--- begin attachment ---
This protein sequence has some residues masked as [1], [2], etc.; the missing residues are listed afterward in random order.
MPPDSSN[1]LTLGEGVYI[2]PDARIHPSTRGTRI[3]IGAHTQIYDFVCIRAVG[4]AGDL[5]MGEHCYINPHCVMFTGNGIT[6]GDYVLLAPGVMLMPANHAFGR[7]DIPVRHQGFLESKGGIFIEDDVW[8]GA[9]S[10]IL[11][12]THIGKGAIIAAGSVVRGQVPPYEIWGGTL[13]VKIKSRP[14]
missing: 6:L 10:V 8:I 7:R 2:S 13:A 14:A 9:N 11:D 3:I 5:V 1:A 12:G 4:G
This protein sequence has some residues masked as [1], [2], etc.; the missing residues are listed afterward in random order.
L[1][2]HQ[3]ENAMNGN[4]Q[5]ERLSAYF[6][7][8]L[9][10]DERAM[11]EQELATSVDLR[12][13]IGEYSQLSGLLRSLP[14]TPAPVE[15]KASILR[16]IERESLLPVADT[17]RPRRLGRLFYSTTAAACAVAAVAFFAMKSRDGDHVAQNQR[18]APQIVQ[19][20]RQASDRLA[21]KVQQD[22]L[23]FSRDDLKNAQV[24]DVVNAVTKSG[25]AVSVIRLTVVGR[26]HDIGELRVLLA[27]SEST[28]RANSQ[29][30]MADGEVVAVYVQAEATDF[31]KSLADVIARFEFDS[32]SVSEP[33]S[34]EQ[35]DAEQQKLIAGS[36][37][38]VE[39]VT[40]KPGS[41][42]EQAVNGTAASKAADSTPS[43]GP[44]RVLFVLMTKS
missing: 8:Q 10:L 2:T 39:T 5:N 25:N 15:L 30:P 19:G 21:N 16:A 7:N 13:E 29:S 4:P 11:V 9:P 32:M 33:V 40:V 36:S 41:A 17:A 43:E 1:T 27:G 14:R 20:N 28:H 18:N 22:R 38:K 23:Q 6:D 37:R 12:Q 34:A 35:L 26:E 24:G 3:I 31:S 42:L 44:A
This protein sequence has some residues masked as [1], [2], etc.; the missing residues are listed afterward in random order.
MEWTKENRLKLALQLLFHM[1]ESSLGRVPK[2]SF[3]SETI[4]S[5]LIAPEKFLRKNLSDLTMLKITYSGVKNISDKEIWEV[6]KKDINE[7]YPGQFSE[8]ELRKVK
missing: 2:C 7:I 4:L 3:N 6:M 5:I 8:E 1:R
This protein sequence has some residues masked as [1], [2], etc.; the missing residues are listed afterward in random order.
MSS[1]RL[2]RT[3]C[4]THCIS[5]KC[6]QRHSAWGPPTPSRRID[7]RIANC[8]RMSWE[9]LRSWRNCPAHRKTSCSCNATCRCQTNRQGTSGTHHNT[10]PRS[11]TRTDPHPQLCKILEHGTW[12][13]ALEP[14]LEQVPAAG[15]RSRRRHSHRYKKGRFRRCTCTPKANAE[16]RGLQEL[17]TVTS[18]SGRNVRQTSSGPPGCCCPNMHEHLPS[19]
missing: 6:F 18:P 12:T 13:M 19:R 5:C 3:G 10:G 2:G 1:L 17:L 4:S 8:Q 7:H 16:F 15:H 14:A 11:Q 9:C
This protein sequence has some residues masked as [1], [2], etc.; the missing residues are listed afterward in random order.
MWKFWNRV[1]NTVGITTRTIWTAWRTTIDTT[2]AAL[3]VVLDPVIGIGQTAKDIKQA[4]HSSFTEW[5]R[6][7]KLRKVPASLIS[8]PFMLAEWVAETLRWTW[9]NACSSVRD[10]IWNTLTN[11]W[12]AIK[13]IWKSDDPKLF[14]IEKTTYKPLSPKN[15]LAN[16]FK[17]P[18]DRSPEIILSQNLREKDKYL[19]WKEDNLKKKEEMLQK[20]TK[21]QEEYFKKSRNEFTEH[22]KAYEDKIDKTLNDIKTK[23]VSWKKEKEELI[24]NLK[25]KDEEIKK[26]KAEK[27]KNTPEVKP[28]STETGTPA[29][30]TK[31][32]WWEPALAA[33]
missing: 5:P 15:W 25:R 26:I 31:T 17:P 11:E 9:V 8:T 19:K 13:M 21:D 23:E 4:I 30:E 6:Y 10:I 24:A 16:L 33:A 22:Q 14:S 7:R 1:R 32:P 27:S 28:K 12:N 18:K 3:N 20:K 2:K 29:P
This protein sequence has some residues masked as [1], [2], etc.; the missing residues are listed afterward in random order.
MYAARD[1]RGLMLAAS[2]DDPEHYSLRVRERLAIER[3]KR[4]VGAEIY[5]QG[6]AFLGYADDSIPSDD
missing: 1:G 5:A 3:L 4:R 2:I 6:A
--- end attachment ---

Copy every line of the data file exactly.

This protein sequence has some residues masked as [1], [2], etc.; the missing residues are listed afterward in random order.
MPPDSSN[1]LTLGEGVYI[2]PDARIHPSTRGTRI[3]IGAHTQIYDFVCIRAVG[4]AGDL[5]MGEHCYINPHCVMFTGNGIT[6]GDYVLLAPGVMLMPANHAFGR[7]DIPVRHQGFLESKGGIFIEDDVW[8]GA[9]S[10]IL[11][12]THIGKGAIIAAGSVVRGQVPPYEIWGGTL[13]VKIKSRP[14]
missing: 6:L 10:V 8:I 7:R 2:S 13:A 14:A 9:N 11:D 3:I 5:V 1:A 12:G 4:G
This protein sequence has some residues masked as [1], [2], etc.; the missing residues are listed afterward in random order.
L[1][2]HQ[3]ENAMNGN[4]Q[5]ERLSAYF[6][7][8]L[9][10]DERAM[11]EQELATSVDLR[12][13]IGEYSQLSGLLRSLP[14]TPAPVE[15]KASILR[16]IERESLLPVADT[17]RPRRLGRLFYSTTAAACAVAAVAFFAMKSRDGDHVAQNQR[18]APQIVQ[19][20]RQASDRLA[21]KVQQD[22]L[23]FSRDDLKNAQV[24]DVVNAVTKSG[25]AVSVIRLTVVGR[26]HDIGELRVLLA[27]SEST[28]RANSQ[29][30]MADGEVVAVYVQAEATDF[31]KSLADVIARFEFDS[32]SVSEP[33]S[34]EQ[35]DAEQQKLIAGS[36][37][38]VE[39]VT[40]KPGS[41][42]EQAVNGTAASKAADSTPS[43]GP[44]RVLFVLMTKS
missing: 8:Q 10:L 2:T 39:T 5:N 25:N 15:L 30:P 19:G 21:N 16:A 7:N 13:E 29:S 4:P 11:V 9:P 32:M 33:V 40:V 36:S 41:A 17:A 43:E 1:T 27:G 14:R 20:N 28:H 18:N 22:R 38:K 23:Q 6:D 37:R 12:Q 34:A 35:L 26:E 24:G 3:I 31:S 42:L 44:A
This protein sequence has some residues masked as [1], [2], etc.; the missing residues are listed afterward in random order.
MEWTKENRLKLALQLLFHM[1]ESSLGRVPK[2]SF[3]SETI[4]S[5]LIAPEKFLRKNLSDLTMLKITYSGVKNISDKEIWEV[6]KKDINE[7]YPGQFSE[8]ELRKVK
missing: 2:C 7:I 4:L 3:N 6:M 5:I 8:E 1:R
This protein sequence has some residues masked as [1], [2], etc.; the missing residues are listed afterward in random order.
MSS[1]RL[2]RT[3]C[4]THCIS[5]KC[6]QRHSAWGPPTPSRRID[7]RIANC[8]RMSWE[9]LRSWRNCPAHRKTSCSCNATCRCQTNRQGTSGTHHNT[10]PRS[11]TRTDPHPQLCKILEHGTW[12][13]ALEP[14]LEQVPAAG[15]RSRRRHSHRYKKGRFRRCTCTPKANAE[16]RGLQEL[17]TVTS[18]SGRNVRQTSSGPPGCCCPNMHEHLPS[19]
missing: 6:F 18:P 12:T 13:M 19:R 5:C 3:G 10:G 2:G 1:L 17:L 4:S 8:Q 7:H 16:F 15:H 14:A 11:Q 9:C
This protein sequence has some residues masked as [1], [2], etc.; the missing residues are listed afterward in random order.
MWKFWNRV[1]NTVGITTRTIWTAWRTTIDTT[2]AAL[3]VVLDPVIGIGQTAKDIKQA[4]HSSFTEW[5]R[6][7]KLRKVPASLIS[8]PFMLAEWVAETLRWTW[9]NACSSVRD[10]IWNTLTN[11]W[12]AIK[13]IWKSDDPKLF[14]IEKTTYKPLSPKN[15]LAN[16]FK[17]P[18]DRSPEIILSQNLREKDKYL[19]WKEDNLKKKEEMLQK[20]TK[21]QEEYFKKSRNEFTEH[22]KAYEDKIDKTLNDIKTK[23]VSWKKEKEELI[24]NLK[25]KDEEIKK[26]KAEK[27]KNTPEVKP[28]STETGTPA[29][30]TK[31][32]WWEPALAA[33]
missing: 5:P 15:W 25:R 26:I 31:T 17:P 11:E 9:V 8:T 19:K 13:M 21:D 23:E 4:I 30:E 6:Y 10:I 24:A 16:L 33:A 22:Q 14:S 7:R 1:R 32:P 27:S 28:K 12:N 18:K 3:N 20:K 2:K 29:P
This protein sequence has some residues masked as [1], [2], etc.; the missing residues are listed afterward in random order.
MYAARD[1]RGLMLAAS[2]DDPEHYSLRVRERLAIER[3]KR[4]VGAEIY[5]QG[6]AFLGYADDSIPSDD
missing: 1:G 5:A 3:L 4:R 2:I 6:A